About Nell

Language confusion

If you’re a Swedish person who writes in English every day (and on top of that lives in Malaysia), this might happen:

20161026_101306I started a list of revisions I’m going to do when I resume working on The Locked Room, and without realizing I wrote half the note in Swedish and the other half in English 😀

I consider myself a proficient English speaker, but there are some things that trip me up. The Oxford Comma, for example. In Swedish, we don’t add a final comma when we write a list of things. I wouldn’t write Bring me an eraser, a pencil, and a notebook, I would write Bring me an eraser, a pencil and a notebook. The “and” replaces the comma, and an Oxford Comma is grammatically incorrect.

That rule is so hardwired in me I use it when writing in English too. I’m sure my poor critique partners and beta readers are really tired of adding missing commas to my text. (Sorry ladies!)

There’s more. We learn British English in school in Sweden (at least back in the day when I went to school), which is why I always write towards instead of toward. (Sorry again!)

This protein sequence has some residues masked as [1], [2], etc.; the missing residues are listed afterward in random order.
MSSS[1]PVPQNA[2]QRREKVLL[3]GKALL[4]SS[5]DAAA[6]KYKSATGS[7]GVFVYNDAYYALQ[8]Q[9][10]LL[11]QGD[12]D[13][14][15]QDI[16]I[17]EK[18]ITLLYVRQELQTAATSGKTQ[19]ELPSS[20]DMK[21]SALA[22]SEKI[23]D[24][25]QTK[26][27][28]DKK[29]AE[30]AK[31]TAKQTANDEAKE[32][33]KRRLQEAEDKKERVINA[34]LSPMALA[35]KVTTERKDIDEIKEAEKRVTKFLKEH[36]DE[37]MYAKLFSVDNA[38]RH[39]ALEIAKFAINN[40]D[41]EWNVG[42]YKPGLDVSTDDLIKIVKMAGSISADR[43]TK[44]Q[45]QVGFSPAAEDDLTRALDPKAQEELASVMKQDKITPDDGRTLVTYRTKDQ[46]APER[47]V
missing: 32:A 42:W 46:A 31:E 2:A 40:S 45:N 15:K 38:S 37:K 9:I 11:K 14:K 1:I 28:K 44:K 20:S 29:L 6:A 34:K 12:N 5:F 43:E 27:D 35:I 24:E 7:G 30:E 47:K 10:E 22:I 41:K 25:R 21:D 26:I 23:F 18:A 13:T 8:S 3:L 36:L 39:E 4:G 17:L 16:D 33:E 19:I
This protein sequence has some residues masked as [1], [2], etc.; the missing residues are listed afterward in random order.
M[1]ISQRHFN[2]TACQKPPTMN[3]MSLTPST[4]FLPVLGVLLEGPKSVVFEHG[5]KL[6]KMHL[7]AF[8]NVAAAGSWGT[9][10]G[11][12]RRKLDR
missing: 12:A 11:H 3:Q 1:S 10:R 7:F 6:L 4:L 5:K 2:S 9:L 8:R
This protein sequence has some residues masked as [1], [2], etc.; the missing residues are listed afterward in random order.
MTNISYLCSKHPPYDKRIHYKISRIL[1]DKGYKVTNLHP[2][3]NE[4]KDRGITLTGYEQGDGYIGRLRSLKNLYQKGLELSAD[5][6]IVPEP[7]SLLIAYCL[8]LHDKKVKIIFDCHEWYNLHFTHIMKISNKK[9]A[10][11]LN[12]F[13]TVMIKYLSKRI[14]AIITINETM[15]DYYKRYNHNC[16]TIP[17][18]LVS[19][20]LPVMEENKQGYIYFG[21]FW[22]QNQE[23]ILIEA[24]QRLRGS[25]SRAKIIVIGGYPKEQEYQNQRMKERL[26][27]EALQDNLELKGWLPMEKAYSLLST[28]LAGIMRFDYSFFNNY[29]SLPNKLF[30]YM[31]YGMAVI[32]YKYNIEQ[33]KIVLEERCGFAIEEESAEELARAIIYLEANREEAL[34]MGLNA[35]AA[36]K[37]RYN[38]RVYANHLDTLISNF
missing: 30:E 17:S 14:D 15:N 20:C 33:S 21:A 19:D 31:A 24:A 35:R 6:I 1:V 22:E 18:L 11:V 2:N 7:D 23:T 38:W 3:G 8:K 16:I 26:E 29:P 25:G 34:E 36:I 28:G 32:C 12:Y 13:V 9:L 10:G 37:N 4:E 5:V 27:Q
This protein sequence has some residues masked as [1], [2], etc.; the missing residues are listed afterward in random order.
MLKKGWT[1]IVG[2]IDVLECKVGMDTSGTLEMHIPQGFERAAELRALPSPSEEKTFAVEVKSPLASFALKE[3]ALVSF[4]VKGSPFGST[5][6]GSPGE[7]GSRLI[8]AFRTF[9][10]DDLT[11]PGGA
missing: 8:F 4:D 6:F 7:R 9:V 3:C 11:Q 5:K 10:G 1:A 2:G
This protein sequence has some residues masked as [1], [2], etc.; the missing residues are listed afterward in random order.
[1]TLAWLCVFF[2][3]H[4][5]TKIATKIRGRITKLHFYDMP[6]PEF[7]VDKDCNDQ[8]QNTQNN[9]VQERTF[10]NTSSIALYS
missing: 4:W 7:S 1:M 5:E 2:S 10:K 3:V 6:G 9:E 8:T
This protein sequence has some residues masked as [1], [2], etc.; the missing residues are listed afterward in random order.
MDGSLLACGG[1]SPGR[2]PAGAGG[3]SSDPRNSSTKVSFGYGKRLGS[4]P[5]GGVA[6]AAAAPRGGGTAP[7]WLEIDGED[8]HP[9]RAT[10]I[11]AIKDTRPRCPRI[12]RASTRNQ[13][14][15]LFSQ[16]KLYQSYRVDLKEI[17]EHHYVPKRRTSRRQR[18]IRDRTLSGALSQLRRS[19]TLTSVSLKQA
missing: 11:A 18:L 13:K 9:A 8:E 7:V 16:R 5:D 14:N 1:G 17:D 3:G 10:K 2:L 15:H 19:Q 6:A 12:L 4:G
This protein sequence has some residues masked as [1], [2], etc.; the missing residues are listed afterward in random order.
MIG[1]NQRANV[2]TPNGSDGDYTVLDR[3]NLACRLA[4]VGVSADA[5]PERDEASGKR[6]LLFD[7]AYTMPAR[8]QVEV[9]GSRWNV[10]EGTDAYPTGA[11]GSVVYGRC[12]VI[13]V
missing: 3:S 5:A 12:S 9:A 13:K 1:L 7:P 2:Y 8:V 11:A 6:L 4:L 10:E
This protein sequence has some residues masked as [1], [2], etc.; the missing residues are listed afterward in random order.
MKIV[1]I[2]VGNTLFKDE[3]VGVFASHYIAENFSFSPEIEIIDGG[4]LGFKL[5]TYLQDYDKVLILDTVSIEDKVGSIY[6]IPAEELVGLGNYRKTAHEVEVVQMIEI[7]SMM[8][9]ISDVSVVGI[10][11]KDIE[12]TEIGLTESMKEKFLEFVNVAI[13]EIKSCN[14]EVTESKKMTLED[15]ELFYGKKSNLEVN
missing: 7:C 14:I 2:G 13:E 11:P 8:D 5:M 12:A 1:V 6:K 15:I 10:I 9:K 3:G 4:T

I love languages and I’m one of those weird people who honest to goodness love grammar. So while I’m frustrated that I can’t learn to use toward, I think the reason is interesting. The comments from beta readers and critique partners do more than help me with my writing, they help me become a better English speaker too. Isn’t that awesome?

I’m sorry for the high geekiness level in this post. Please don’t abandon me! 🙂

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Nell's WIP

Back from beta

Yesterday I got The Locked Room back from the final beta reader, but I am not ready to start round two of edits yet. I need more distance to be able to do it justice and make it as good as I possibly can. I have promised myself not to touch it at all this week or next. After that, we’ll see if I’m ready.

I suppose I could sit down and get to work now, my beta readers have given me invaluable feedback and lots to think about. But I’ve decided I don’t want to rush it. I want to give it my all, and that requires time enough for me to stop hating everything about it like I do at the moment. Not even Zach’s super cute freckles help right now. 🙂